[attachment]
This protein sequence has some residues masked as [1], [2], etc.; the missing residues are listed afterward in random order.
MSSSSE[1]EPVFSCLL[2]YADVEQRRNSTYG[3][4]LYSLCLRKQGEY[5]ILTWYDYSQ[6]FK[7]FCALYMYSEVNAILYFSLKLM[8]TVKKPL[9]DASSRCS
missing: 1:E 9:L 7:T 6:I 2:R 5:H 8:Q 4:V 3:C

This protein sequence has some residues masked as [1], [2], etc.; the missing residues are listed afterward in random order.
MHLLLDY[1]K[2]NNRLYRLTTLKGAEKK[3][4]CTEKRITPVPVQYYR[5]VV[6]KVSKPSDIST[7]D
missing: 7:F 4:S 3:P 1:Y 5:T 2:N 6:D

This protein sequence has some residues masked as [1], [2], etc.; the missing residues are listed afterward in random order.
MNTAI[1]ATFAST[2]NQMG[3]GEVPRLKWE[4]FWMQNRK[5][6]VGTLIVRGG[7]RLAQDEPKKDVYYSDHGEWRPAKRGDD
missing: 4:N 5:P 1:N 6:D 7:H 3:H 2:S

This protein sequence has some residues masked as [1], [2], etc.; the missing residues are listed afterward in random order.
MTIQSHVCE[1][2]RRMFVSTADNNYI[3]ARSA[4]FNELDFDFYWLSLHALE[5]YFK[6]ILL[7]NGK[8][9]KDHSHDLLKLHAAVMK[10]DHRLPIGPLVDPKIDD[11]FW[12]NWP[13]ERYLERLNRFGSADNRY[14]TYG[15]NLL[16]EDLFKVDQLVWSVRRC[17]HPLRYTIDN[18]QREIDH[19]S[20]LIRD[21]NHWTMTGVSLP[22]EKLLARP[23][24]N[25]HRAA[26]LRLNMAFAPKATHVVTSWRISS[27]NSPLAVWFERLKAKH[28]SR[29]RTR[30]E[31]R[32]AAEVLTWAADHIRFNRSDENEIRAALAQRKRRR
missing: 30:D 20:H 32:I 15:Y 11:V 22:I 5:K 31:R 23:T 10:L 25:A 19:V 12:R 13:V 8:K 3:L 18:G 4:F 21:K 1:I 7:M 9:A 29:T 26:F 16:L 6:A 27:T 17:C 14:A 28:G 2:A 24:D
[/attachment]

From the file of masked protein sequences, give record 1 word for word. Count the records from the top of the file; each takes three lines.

This protein sequence has some residues masked as [1], [2], etc.; the missing residues are listed afterward in random order.
MSSSSE[1]EPVFSCLL[2]YADVEQRRNSTYG[3][4]LYSLCLRKQGEY[5]ILTWYDYSQ[6]FK[7]FCALYMYSEVNAILYFSLKLM[8]TVKKPL[9]DASSRCS
missing: 1:E 9:L 7:T 6:I 2:R 5:H 8:Q 4:V 3:C